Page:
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Responsive Results-Based Management and capacity building for EU Sustainable Fisheries Partnership Agreement- and international waters

Periodic Reporting for period 1 - FarFish (Responsive Results-Based Management and capacity building for EU Sustainable Fisheries Partnership Agreement- and international waters)

Reporting period: 2017-06-01 to 2018-11-30

Total annual catches of the EU fishing fleet have been around five million tonnes in recent years, of which roughly 21% come from non-EU waters. Approximately 13% are taken from international waters and 8% from within waters of countries that have signed bilateral agreements with the EU, granting EU vessels access and restricted fishing rights. These agreements are of two types, i.e. northern agreements and Sustainable Fisheries Partnership Agreements (SFPAs). The northern agreements are with countries in the Northern Atlantic that have shared stocks with the EU, but the SFPAs are with non-EU countries that are not fully utilising their fisheries resources and have consequently agreed to allow EU vessels to fish surplus of the total allowable catch (TAC). The SFPAs are intended to enhance fisheries governance for sustainable exploitation within the relevant waters and contribute to stable fish supply and development in the fisheries sector. The agreements include financial support which aims to promote sustainable fisheries development in the partner countries by strengthening their administrative and scientific capacity.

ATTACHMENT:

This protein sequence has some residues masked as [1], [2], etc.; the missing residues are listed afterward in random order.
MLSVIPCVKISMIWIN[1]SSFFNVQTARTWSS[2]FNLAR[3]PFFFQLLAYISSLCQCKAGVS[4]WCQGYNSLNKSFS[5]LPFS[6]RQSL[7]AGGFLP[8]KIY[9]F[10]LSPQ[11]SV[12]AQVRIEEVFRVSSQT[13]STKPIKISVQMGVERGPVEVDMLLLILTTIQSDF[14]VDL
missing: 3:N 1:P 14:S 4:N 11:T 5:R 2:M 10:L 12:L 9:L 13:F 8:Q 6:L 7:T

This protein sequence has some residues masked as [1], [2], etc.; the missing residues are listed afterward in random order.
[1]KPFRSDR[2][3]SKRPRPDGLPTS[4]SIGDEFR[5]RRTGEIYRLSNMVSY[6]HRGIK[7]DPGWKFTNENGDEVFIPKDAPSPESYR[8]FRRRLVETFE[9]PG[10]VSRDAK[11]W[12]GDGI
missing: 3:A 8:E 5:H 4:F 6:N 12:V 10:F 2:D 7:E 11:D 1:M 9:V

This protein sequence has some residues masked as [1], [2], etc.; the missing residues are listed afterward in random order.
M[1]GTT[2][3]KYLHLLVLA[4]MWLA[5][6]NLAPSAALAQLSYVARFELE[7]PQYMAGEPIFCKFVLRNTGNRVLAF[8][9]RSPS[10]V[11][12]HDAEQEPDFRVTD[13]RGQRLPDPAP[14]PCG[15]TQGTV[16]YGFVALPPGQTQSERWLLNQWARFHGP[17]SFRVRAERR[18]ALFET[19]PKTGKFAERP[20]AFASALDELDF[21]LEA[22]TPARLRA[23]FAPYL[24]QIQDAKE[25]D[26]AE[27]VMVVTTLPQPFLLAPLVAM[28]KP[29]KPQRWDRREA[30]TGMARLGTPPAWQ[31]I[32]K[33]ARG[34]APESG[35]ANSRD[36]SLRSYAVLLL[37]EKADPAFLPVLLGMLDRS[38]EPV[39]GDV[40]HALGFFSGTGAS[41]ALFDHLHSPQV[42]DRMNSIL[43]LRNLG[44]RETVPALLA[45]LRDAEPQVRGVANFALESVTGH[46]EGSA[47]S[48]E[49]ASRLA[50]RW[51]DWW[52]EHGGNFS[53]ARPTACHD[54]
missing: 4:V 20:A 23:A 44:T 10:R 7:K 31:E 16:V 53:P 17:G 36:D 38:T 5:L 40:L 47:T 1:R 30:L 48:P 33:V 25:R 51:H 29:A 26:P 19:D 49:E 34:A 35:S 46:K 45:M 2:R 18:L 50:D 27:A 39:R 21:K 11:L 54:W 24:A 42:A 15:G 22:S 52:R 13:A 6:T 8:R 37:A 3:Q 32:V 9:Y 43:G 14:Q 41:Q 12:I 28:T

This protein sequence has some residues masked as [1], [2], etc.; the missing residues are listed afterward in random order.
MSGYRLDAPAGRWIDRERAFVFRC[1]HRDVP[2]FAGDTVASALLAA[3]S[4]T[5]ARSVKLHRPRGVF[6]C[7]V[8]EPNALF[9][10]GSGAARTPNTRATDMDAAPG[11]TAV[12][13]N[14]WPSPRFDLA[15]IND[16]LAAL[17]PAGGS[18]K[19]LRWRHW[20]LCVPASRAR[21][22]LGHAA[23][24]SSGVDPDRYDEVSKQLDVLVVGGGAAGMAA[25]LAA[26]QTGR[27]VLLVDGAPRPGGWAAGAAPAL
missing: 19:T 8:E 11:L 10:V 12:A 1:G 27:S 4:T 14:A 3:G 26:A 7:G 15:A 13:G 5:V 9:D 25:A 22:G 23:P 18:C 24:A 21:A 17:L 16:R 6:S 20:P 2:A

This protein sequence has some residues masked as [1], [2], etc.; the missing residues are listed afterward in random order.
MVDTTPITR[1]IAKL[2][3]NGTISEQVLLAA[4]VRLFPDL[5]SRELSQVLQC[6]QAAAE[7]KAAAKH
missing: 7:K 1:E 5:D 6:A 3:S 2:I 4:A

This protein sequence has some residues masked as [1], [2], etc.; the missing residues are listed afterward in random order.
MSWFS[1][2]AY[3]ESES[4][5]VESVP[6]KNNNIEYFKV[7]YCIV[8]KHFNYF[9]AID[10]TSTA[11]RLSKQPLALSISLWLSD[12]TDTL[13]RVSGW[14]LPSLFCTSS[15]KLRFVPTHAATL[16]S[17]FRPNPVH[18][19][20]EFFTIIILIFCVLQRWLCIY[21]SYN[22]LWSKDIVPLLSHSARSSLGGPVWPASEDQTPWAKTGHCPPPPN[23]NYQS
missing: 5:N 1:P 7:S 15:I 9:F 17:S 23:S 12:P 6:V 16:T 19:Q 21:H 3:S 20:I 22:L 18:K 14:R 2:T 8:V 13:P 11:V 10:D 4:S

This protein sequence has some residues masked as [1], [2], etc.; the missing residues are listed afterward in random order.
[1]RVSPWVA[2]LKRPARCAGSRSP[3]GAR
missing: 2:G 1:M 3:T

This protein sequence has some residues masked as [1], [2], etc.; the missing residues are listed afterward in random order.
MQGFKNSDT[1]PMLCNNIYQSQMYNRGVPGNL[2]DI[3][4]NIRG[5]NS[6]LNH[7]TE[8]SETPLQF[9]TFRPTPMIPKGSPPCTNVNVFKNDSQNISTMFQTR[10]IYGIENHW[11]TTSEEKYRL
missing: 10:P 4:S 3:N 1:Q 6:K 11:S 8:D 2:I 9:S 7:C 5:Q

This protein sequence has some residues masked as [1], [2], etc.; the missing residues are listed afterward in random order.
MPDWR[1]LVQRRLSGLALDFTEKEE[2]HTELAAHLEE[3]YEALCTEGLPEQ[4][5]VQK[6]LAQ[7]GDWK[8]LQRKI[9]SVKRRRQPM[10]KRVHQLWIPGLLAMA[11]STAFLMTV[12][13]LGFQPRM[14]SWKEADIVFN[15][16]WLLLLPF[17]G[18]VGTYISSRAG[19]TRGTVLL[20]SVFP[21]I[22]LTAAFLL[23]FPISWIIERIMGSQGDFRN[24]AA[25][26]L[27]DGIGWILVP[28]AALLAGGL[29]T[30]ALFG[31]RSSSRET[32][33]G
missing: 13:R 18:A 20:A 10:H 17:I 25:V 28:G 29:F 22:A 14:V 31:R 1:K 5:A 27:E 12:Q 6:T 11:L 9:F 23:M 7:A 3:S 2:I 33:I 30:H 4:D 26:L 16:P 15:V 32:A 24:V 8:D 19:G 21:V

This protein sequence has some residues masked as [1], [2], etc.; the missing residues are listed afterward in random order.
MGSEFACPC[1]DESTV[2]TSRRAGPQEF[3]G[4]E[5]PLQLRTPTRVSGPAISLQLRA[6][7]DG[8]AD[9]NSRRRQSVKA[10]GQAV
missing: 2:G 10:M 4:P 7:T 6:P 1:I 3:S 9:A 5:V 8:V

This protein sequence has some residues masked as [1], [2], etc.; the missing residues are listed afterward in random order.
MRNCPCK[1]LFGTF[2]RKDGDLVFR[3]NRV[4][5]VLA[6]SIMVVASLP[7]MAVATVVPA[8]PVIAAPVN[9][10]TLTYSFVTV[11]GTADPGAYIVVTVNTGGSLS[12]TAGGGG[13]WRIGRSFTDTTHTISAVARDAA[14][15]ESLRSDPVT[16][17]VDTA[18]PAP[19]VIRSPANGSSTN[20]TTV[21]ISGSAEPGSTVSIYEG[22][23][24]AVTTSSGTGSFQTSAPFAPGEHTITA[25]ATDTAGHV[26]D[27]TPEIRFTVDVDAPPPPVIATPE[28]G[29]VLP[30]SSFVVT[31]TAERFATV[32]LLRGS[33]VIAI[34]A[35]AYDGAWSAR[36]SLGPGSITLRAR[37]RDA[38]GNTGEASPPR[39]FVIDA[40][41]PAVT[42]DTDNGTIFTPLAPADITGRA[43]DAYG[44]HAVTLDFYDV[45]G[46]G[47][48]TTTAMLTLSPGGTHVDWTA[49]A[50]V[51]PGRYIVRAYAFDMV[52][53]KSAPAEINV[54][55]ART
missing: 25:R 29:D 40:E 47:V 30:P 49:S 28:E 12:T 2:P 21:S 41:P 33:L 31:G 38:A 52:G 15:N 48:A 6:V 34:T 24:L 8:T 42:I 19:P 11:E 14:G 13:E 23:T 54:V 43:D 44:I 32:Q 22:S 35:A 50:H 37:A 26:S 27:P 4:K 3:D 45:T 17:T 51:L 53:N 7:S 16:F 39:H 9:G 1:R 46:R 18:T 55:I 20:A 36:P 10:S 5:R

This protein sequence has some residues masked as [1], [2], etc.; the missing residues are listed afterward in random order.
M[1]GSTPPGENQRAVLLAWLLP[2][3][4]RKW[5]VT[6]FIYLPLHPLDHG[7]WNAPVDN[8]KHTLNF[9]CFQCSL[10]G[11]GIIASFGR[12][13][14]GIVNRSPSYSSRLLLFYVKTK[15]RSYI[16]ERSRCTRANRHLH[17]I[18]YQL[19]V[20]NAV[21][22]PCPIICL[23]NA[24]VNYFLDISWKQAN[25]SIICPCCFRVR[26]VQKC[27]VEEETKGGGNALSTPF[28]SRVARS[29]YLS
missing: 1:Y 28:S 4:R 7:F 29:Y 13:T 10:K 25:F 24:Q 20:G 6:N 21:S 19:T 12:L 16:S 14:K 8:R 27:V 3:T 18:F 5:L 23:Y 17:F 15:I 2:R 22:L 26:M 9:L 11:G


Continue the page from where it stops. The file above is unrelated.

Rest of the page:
Many of the countries that have signed SFPAs with the EU lack the infrastructure and know-how to sufficiently manage and utilise their marine resources. Biological knowledge, control and monitoring of the fisheries are weak, which is also often an issue in international waters. The management measures in these fisheries are often based on limited science, and management decisions are made in the context of limited enforcement capabilities. Understanding of the biology and ecology of target and by-catch species in these areas are incomplete, and appropriate stock assessment and management tools need to be further developed and implemented to provide a more solid knowledge base and advice on fisheries management. Increased accountability and transparency are needed to improved compliance.